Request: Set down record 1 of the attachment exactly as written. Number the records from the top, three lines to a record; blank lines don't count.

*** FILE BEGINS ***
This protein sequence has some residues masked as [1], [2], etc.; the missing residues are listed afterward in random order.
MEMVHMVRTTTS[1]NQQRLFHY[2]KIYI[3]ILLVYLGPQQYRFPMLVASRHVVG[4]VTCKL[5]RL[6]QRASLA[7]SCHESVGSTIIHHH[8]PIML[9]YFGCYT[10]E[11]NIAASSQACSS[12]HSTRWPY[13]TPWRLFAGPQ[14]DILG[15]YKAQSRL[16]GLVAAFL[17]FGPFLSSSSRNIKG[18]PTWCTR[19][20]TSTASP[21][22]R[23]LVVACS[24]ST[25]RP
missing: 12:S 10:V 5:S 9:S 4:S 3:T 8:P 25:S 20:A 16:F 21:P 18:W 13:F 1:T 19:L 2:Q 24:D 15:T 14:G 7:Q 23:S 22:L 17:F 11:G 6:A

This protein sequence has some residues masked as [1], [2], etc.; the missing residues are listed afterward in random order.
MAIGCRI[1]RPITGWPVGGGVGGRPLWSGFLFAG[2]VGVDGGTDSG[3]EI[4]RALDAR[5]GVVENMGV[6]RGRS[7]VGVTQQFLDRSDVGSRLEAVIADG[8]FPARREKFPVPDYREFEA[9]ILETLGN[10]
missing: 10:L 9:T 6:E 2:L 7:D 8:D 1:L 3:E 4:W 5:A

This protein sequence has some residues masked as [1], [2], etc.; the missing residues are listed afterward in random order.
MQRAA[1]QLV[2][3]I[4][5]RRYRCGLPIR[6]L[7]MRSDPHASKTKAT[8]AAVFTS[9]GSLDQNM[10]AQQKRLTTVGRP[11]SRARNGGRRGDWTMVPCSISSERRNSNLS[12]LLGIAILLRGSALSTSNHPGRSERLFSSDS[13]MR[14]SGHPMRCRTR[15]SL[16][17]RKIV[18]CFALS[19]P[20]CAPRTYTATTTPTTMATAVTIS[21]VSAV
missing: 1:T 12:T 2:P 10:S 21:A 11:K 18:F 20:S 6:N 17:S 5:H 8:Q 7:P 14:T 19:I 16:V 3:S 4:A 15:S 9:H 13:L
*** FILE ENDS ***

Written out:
This protein sequence has some residues masked as [1], [2], etc.; the missing residues are listed afterward in random order.
MEMVHMVRTTTS[1]NQQRLFHY[2]KIYI[3]ILLVYLGPQQYRFPMLVASRHVVG[4]VTCKL[5]RL[6]QRASLA[7]SCHESVGSTIIHHH[8]PIML[9]YFGCYT[10]E[11]NIAASSQACSS[12]HSTRWPY[13]TPWRLFAGPQ[14]DILG[15]YKAQSRL[16]GLVAAFL[17]FGPFLSSSSRNIKG[18]PTWCTR[19][20]TSTASP[21][22]R[23]LVVACS[24]ST[25]RP
missing: 12:S 10:V 5:S 9:S 4:S 3:T 8:P 25:S 20:A 16:F 21:P 18:W 13:F 1:T 19:L 2:Q 24:D 15:T 14:G 7:Q 23:S 22:L 17:F 11:G 6:A